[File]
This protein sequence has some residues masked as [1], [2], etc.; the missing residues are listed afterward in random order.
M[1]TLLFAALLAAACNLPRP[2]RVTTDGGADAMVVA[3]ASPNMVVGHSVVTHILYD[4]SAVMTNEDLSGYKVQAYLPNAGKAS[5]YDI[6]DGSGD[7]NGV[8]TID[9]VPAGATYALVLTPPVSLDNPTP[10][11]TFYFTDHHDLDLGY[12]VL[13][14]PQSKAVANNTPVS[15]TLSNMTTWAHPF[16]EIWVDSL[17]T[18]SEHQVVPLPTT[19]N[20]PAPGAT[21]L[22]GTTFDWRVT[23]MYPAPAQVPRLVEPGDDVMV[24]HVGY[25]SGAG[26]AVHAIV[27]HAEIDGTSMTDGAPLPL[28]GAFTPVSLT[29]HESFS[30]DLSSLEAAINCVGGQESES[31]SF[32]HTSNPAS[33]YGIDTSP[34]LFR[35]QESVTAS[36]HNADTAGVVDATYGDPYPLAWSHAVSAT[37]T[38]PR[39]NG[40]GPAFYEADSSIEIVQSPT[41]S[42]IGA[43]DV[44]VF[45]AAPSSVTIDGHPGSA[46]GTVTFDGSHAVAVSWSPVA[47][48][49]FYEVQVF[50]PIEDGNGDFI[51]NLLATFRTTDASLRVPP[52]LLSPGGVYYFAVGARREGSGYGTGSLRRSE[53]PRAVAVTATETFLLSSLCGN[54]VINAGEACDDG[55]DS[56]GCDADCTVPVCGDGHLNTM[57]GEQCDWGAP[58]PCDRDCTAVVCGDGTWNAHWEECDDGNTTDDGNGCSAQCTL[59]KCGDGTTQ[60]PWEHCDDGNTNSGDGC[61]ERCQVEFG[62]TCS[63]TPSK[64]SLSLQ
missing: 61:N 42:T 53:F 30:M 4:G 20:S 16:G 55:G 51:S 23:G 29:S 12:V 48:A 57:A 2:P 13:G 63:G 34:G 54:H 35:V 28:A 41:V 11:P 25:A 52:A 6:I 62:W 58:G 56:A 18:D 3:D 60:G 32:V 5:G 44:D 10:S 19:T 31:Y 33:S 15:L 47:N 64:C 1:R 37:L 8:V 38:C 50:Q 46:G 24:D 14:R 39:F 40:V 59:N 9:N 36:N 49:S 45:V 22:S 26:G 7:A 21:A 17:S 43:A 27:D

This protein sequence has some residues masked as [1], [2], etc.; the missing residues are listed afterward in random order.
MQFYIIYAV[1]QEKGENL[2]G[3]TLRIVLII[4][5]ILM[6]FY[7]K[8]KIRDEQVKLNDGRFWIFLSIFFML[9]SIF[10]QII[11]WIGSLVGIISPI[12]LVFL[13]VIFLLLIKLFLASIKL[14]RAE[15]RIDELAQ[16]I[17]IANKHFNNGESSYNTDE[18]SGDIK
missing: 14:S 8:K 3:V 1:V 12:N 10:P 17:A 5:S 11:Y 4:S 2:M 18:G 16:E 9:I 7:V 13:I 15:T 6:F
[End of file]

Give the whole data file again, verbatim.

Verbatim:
This protein sequence has some residues masked as [1], [2], etc.; the missing residues are listed afterward in random order.
M[1]TLLFAALLAAACNLPRP[2]RVTTDGGADAMVVA[3]ASPNMVVGHSVVTHILYD[4]SAVMTNEDLSGYKVQAYLPNAGKAS[5]YDI[6]DGSGD[7]NGV[8]TID[9]VPAGATYALVLTPPVSLDNPTP[10][11]TFYFTDHHDLDLGY[12]VL[13][14]PQSKAVANNTPVS[15]TLSNMTTWAHPF[16]EIWVDSL[17]T[18]SEHQVVPLPTT[19]N[20]PAPGAT[21]L[22]GTTFDWRVT[23]MYPAPAQVPRLVEPGDDVMV[24]HVGY[25]SGAG[26]AVHAIV[27]HAEIDGTSMTDGAPLPL[28]GAFTPVSLT[29]HESFS[30]DLSSLEAAINCVGGQESES[31]SF[32]HTSNPAS[33]YGIDTSP[34]LFR[35]QESVTAS[36]HNADTAGVVDATYGDPYPLAWSHAVSAT[37]T[38]PR[39]NG[40]GPAFYEADSSIEIVQSPT[41]S[42]IGA[43]DV[44]VF[45]AAPSSVTIDGHPGSA[46]GTVTFDGSHAVAVSWSPVA[47][48][49]FYEVQVF[50]PIEDGNGDFI[51]NLLATFRTTDASLRVPP[52]LLSPGGVYYFAVGARREGSGYGTGSLRRSE[53]PRAVAVTATETFLLSSLCGN[54]VINAGEACDDG[55]DS[56]GCDADCTVPVCGDGHLNTM[57]GEQCDWGAP[58]PCDRDCTAVVCGDGTWNAHWEECDDGNTTDDGNGCSAQCTL[59]KCGDGTTQ[60]PWEHCDDGNTNSGDGC[61]ERCQVEFG[62]TCS[63]TPSK[64]SLSLQ
missing: 61:N 42:T 53:F 30:M 4:G 20:S 16:G 55:G 51:S 23:G 29:S 12:V 48:A 57:A 2:P 13:G 63:G 34:G 54:H 35:V 28:A 41:V 11:P 25:A 52:A 6:I 62:W 58:G 56:A 18:D 3:D 60:G 32:V 5:G 44:D 10:S 19:T 31:Y 33:S 15:L 47:N 64:C 1:R 37:L 8:V 38:C 50:Q 46:G 24:D 14:R 39:F 40:V 59:N 9:N 36:N 49:S 45:V 22:S 26:G 7:A 21:A 17:S 43:A 27:D

This protein sequence has some residues masked as [1], [2], etc.; the missing residues are listed afterward in random order.
MQFYIIYAV[1]QEKGENL[2]G[3]TLRIVLII[4][5]ILM[6]FY[7]K[8]KIRDEQVKLNDGRFWIFLSIFFML[9]SIF[10]QII[11]WIGSLVGIISPI[12]LVFL[13]VIFLLLIKLFLASIKL[14]RAE[15]RIDELAQ[16]I[17]IANKHFNNGESSYNTDE[18]SGDIK
missing: 14:S 8:K 3:V 1:V 12:N 10:P 17:A 5:S 11:Y 4:S 2:M 18:G 16:E 9:I 7:V 13:I 15:T 6:F